documentation for consults

ctownsend

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Does anyone have any absolutes when it comes to documentation regarding consults? This is a recent scenario between my doctor and a referring doctor a the hospital. What is the wording that is necessary to ensure that this is billed correctly as a consult?:confused:

Dr. Smith talked with Dr. Brown at the hospital about appropriate consultation requests. Dr. Brown stated a recent audit directed his practice to clarify consultations by “Thank for allowing me to see Mrs. X in consultation as well as co-manage her care.”
 

LLovett

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I would be leary of coding a consult with the phrase "co-manage care". When I see that I put them down to a subsequent care day. Just because they are called into the inpatient setting doesn't mean they automatically get a consult. You can still just transfer that piece of the patients care to another provider while they are in the hospital.

If they are truly doing a consult that is what they are being called in for, to give an opinion, not to co-manage. That is not to say they won't start co-managing but that is not the intent of the requesting provider.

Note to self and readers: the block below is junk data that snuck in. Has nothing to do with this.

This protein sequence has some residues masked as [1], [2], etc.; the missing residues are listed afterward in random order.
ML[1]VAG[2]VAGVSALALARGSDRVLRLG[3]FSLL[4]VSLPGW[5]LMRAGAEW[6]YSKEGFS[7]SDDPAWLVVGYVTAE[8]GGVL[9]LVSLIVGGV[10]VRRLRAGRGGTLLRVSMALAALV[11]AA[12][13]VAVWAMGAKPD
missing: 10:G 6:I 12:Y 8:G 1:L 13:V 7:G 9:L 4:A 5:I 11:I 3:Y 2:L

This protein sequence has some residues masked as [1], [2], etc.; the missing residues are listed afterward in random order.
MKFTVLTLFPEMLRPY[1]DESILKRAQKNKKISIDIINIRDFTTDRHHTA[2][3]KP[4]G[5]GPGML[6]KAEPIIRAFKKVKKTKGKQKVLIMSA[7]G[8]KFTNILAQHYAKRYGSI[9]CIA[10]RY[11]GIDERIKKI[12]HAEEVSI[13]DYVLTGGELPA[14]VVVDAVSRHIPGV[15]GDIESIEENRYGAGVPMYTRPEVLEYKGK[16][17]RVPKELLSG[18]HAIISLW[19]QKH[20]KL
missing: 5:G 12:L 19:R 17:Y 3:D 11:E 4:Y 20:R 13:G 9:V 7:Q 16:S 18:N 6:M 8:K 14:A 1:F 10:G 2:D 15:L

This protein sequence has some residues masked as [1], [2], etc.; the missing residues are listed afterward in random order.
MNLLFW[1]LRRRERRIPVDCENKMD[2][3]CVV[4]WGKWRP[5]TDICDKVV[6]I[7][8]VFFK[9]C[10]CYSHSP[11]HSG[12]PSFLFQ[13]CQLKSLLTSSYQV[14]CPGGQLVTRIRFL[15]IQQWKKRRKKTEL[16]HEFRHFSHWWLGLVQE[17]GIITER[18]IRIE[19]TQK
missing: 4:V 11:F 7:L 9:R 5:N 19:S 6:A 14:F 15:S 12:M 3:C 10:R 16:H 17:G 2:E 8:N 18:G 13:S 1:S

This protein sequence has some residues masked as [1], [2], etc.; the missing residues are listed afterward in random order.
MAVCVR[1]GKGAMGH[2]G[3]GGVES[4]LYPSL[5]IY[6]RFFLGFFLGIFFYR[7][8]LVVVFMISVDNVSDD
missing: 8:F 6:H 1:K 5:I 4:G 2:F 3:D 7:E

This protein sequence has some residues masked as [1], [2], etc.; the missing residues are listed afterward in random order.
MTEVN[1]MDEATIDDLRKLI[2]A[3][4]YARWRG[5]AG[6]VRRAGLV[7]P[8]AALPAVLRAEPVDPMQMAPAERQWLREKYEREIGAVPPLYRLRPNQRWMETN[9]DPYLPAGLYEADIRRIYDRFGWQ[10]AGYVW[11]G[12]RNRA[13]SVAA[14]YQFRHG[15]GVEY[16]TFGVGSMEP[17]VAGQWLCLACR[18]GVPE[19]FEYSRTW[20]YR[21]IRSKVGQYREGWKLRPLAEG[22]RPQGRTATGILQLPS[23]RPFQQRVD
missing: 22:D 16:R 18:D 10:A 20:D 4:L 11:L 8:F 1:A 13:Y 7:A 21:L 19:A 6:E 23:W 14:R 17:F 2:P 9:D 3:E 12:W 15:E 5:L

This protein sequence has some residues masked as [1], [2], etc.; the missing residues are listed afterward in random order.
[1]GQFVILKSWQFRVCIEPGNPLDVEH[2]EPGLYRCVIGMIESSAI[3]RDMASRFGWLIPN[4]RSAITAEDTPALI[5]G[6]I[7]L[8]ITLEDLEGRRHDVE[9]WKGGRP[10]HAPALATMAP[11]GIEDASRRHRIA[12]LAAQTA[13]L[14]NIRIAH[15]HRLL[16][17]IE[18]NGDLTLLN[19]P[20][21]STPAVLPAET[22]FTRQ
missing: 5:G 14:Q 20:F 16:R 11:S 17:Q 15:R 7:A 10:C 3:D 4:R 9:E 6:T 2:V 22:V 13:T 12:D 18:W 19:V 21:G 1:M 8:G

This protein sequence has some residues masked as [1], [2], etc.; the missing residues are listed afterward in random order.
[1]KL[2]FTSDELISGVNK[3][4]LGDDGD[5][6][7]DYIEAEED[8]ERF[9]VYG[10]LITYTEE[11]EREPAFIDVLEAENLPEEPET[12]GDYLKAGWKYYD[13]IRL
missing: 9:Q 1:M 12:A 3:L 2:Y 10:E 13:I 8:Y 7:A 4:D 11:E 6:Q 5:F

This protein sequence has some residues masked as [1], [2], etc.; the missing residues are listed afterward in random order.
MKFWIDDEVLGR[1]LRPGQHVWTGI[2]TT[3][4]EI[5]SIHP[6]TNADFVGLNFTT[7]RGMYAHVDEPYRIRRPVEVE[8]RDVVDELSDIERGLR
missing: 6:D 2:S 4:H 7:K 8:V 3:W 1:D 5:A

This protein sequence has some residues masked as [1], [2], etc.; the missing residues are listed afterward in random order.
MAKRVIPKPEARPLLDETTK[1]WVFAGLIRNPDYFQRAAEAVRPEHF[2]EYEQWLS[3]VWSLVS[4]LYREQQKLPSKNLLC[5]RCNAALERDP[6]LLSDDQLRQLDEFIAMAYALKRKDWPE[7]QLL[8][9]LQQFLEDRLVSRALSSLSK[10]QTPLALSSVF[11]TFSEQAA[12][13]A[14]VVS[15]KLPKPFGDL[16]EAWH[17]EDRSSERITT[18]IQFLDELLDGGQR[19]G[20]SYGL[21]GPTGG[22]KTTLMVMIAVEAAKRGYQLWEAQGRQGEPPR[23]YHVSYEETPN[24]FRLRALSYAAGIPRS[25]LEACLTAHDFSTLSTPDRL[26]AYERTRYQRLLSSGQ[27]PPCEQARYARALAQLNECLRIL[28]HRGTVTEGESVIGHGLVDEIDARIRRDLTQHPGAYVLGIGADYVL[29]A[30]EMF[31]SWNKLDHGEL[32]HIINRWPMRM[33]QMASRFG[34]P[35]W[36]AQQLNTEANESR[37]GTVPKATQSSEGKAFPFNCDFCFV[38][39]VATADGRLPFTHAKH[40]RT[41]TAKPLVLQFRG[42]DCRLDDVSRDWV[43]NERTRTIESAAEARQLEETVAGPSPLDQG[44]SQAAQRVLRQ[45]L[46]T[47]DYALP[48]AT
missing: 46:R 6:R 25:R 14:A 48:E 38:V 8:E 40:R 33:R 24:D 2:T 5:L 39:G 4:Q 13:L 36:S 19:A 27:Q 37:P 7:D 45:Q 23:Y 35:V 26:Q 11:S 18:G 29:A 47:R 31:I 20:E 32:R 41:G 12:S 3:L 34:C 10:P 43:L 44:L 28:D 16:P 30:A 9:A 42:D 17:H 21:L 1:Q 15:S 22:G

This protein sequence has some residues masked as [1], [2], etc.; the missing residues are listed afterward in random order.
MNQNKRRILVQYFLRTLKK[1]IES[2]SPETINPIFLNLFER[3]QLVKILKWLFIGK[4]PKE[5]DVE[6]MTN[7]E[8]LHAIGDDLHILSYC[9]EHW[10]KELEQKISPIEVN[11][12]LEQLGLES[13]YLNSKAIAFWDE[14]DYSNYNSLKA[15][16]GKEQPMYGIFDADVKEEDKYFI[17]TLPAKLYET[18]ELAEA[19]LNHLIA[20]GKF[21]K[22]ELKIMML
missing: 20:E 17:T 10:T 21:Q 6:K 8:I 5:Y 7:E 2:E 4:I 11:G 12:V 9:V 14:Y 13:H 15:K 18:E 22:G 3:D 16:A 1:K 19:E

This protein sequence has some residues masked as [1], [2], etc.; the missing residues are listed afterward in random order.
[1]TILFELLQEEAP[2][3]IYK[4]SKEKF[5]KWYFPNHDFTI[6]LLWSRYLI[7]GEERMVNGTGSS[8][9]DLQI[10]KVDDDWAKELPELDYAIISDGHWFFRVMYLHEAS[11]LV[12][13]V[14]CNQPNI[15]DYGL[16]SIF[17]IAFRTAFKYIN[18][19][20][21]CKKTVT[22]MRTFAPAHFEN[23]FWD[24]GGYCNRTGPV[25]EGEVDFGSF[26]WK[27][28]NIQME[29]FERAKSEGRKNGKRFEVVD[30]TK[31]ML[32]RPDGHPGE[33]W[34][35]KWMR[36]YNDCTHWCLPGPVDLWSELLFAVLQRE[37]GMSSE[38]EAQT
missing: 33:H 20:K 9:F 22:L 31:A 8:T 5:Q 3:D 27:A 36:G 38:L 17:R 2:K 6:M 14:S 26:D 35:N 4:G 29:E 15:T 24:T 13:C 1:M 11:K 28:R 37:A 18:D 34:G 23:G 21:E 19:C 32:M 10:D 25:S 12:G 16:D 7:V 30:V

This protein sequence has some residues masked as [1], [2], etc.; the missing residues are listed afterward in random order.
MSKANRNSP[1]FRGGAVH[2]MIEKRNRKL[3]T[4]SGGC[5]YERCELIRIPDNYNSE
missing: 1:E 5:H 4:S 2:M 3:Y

As far as absolutes on what has to be said, I have yet to see that. If someone has it I hope they post it, because believe me I have looked for it. I follow Medicare guidelines, unless a commerical carrier has their own that is different, and in the case of consults they tell you what has to be there but they don't tell you exactly what to say/document to achieve this.

Just my opinion,

Laura, CPC
 

Lisa Bledsoe

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I agree with Laura. If the provider is being asked to see (consult?) the patient AND co-manage care, that is a transfer of care for whatever condition the patient has that falls under the "consulting" provider's specialty.
 

tamaras

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the 3 R's

At my work we go by the "3 R's":
Request-intent of the requesting provider, make sure they are not transferring care
Render-the consulting providers opinion(key work "opinion")
Response-the consulting provider responds to the requesting provider

Those are the three things we look for in a consultation. They seem to work pretty well for me when I question whether or not it's a consult or not.
 

dclark7

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I agree with the above. As far as I know neither Medicare or any other insurance has specific written guidelines for wording for consult requests. The closest guidance I could get were a couple of Ask the Contractor teleconferences. In these the moderators stated to avoid the use of the words "refer", "treatment" and "management" (ie: Thank you "referring" Mrs. Smith for consultation.). I tell my doctors that it really is just matter of semantics and they have to learn to change their vocabulary.
 
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